You have probably read or at least heard of two famous passages from Hebrews Chapter 11: the Hall of Faith and Chapter 12:1-2. What if we are missing the real point behind these passages? This passage is so much more than a demonstration of the power of faith, but there is a much greater and often missed point here.
In order to understand this, we must go back to the context in Chapter 10. The author of Hebrews prompts his readers, Christians with a Hebrew heritage, to consider the struggles of their past brought about by persecution. The author tells his readers that they need to develop endurance. Once they have endurance to do God’s will, they will be able to receive their promised reward. He reminds his reader of a teaching from the prophet Habakkuk, the righteous will live by faith.
This point launches the famous “Hall of Faith”. Based off the understanding that the righteous live by faith, the author of Hebrew defines faith- hope in things not seen. He goes on to give examples of righteous acts done by faith done by: Abel, Enoch, Noah, Abraham, Sarah, Moses, Israel, Samson, Jephthah, David, Gideon, Barak and Samuel. Throughout the showcase, he emphasizes how all of them experienced struggles and none received what they were promised. He lists torture, flogging, imprisonment, being sawed in half and stoning as means of their persecution. Backlash against them was so severe many wore goat and lamb skins to hide, while others hide in caves, mountains, deserts and pits in the Earth.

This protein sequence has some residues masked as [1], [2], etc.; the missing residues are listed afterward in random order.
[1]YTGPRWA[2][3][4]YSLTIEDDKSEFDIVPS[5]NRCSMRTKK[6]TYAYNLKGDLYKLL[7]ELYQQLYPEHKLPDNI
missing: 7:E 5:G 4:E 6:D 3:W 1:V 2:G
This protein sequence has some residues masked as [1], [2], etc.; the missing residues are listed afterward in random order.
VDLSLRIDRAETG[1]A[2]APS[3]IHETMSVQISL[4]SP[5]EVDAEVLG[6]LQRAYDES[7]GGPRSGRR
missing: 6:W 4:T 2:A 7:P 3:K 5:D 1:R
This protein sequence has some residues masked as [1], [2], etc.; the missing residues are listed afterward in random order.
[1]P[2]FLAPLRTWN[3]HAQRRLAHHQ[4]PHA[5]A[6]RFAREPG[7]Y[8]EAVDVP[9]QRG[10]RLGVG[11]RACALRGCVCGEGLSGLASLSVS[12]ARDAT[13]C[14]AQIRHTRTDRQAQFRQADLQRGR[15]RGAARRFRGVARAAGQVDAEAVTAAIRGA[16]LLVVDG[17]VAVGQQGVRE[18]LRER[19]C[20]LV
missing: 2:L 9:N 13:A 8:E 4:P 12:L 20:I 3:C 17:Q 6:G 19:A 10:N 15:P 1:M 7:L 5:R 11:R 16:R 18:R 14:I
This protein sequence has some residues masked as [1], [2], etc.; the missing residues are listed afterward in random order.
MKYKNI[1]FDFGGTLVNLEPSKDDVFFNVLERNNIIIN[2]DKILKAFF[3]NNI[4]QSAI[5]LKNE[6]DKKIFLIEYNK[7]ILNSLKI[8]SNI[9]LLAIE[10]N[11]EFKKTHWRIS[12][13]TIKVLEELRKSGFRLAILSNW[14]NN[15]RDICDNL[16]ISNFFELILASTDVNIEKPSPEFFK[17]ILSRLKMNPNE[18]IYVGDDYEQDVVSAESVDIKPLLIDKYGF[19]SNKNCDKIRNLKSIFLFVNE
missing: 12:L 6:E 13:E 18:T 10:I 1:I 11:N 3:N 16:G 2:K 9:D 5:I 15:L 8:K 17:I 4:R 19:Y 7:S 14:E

The author appeals to the examples of the past and creates a forward moving application. All sins and distractions from the pursuit Jesus Christ should be cast aside. He tells his readers to run the race with endurance by fixing their eyes on Jesus Christ. Since running a race was a Greek symbol for passionately chasing victory, it can mean to continue in life with endurance. Fixing eyes on Jesus literally means, to look away from everything else; in other words we should have tunnel vision focus for Jesus. The author of Hebrews tell his readers to intently and exclusively focus on Jesus Christ and the suffering that he had to endure. The author reminds the readers that most of them have not experience persecution that lead to bloodshed, but Jesus did experience this.
Finally, the author interprets an old Hebrew proverb written by Solomon: Don’t ignore the discipline of God, do not allow it to wear you down for it is done out of love. The author explains how only a father’s legitimate children receive his discipline, out of an intention of love. The author concludes his discussion on endurance and suffering by driving the point: struggles happen through God’s discipline. The whole point of Hebrews 10:32-12:12 is to encourage the reader to have endurance through their suffering. This passage is ended with instruction: don’t be worn down, be peaceful, be holy and sexually pure, set an example for the unbelievers. Read Hebrews 10:32-12:12 in light of the whole context. What can God teach you from this passage?
- ↑ Heb 10:32-35 (Link)
- ↑ Heb 10:35-36 (Link)
- ↑ Heb 10:39 (Link)
- ↑ Heb 11:1 (Link)
- ↑ Heb 11:6, 11:9, 11:13-15, 11:36-40 (Link)
- ↑ Heb 12:1 (Link)
- ↑ Heb 12:1-2 (Link)
- ↑ Heb 12:3 (Link)
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